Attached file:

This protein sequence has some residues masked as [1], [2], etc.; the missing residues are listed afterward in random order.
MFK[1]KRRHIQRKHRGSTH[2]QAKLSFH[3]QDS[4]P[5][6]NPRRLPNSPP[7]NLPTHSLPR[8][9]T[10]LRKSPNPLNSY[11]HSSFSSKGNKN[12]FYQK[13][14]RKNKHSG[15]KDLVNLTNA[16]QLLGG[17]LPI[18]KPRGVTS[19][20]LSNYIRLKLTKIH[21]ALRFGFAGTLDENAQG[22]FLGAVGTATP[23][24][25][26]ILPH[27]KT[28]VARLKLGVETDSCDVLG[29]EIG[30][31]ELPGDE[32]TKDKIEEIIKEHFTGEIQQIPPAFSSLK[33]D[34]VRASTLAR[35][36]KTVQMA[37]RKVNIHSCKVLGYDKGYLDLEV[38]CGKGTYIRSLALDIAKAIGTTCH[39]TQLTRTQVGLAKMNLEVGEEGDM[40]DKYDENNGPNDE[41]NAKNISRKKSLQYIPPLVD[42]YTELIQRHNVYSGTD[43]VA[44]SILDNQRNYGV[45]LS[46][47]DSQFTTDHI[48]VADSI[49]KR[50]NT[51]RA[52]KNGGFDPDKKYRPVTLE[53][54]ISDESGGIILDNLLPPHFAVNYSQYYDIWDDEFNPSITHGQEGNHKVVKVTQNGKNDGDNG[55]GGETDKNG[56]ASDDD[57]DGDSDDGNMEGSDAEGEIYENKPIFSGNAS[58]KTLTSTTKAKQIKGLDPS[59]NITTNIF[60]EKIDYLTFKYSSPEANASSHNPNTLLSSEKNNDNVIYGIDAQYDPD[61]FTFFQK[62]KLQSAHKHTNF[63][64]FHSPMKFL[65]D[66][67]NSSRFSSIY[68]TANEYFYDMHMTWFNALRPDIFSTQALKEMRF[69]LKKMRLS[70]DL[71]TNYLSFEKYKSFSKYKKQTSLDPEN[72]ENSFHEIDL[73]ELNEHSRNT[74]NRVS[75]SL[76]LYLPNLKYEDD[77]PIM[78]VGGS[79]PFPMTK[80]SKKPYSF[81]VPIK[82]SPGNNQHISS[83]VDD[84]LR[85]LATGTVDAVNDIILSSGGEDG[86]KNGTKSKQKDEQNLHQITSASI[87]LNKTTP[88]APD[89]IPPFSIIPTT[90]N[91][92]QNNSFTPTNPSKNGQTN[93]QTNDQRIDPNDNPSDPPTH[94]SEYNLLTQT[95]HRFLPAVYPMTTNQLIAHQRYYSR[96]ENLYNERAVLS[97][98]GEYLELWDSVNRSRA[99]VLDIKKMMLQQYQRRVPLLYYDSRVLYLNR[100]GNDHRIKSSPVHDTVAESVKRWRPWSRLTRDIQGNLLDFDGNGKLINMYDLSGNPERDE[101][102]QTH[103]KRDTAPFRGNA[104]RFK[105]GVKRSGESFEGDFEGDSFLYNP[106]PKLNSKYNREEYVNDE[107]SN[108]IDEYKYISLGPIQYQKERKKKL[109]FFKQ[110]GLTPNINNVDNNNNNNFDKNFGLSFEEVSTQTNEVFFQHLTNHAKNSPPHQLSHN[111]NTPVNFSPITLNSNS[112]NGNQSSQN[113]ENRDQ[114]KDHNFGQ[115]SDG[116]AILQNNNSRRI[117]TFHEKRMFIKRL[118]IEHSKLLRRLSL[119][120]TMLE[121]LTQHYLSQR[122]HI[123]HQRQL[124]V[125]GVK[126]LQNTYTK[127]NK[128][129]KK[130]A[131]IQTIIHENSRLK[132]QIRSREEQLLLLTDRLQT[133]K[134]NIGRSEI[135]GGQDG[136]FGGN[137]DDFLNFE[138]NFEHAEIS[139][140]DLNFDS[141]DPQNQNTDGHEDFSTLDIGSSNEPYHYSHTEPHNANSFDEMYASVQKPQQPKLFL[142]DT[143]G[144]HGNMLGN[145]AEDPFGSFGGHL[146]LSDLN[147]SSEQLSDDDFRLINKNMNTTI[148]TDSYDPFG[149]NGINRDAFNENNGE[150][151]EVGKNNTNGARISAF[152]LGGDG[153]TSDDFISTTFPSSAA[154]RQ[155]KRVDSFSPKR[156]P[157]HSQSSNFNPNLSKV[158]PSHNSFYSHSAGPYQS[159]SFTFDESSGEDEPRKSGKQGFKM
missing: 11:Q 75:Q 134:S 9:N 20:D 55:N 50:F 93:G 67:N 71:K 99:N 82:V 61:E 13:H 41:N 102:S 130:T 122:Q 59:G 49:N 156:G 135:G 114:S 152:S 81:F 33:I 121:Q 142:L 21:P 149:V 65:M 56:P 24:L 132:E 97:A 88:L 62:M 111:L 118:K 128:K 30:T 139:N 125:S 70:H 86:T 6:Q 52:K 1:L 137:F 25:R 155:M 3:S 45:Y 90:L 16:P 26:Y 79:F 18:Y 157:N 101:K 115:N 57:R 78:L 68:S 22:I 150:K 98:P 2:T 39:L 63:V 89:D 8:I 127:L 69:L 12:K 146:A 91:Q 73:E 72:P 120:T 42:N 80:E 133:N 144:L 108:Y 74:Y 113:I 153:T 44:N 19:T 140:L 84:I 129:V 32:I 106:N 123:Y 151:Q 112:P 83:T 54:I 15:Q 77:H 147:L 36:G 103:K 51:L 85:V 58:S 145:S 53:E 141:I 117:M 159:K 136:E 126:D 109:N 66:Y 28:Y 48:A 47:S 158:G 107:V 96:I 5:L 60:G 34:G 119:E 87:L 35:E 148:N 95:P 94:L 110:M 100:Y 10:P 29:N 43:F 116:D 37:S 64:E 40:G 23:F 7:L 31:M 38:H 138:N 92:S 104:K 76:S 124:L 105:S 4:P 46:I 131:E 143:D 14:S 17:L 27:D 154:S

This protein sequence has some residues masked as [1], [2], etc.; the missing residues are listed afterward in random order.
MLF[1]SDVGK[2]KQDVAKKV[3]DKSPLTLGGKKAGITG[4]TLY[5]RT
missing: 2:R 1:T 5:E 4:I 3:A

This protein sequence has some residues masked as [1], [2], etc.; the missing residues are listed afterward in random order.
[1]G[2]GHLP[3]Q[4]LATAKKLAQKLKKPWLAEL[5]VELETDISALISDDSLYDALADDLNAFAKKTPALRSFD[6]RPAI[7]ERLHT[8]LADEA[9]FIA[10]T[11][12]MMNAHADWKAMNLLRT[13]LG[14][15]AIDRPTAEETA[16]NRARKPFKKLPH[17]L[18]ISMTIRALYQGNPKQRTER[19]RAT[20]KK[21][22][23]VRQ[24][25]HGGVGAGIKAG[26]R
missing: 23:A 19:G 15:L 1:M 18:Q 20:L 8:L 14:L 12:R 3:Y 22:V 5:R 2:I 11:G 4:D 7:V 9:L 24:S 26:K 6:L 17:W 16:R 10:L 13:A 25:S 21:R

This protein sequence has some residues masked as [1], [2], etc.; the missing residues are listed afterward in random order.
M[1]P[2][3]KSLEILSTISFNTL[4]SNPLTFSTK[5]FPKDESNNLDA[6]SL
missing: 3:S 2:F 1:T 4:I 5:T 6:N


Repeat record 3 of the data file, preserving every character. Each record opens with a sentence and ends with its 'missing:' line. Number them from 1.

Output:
This protein sequence has some residues masked as [1], [2], etc.; the missing residues are listed afterward in random order.
[1]G[2]GHLP[3]Q[4]LATAKKLAQKLKKPWLAEL[5]VELETDISALISDDSLYDALADDLNAFAKKTPALRSFD[6]RPAI[7]ERLHT[8]LADEA[9]FIA[10]T[11][12]MMNAHADWKAMNLLRT[13]LG[14][15]AIDRPTAEETA[16]NRARKPFKKLPH[17]L[18]ISMTIRALYQGNPKQRTER[19]RAT[20]KK[21][22][23]VRQ[24][25]HGGVGAGIKAG[26]R
missing: 23:A 19:G 15:L 1:M 18:Q 20:L 8:L 14:L 12:R 3:Y 22:V 5:R 2:I 11:G 4:D 7:V 9:L 24:S 26:K 6:L 17:W 16:R 10:L 13:A 25:S 21:R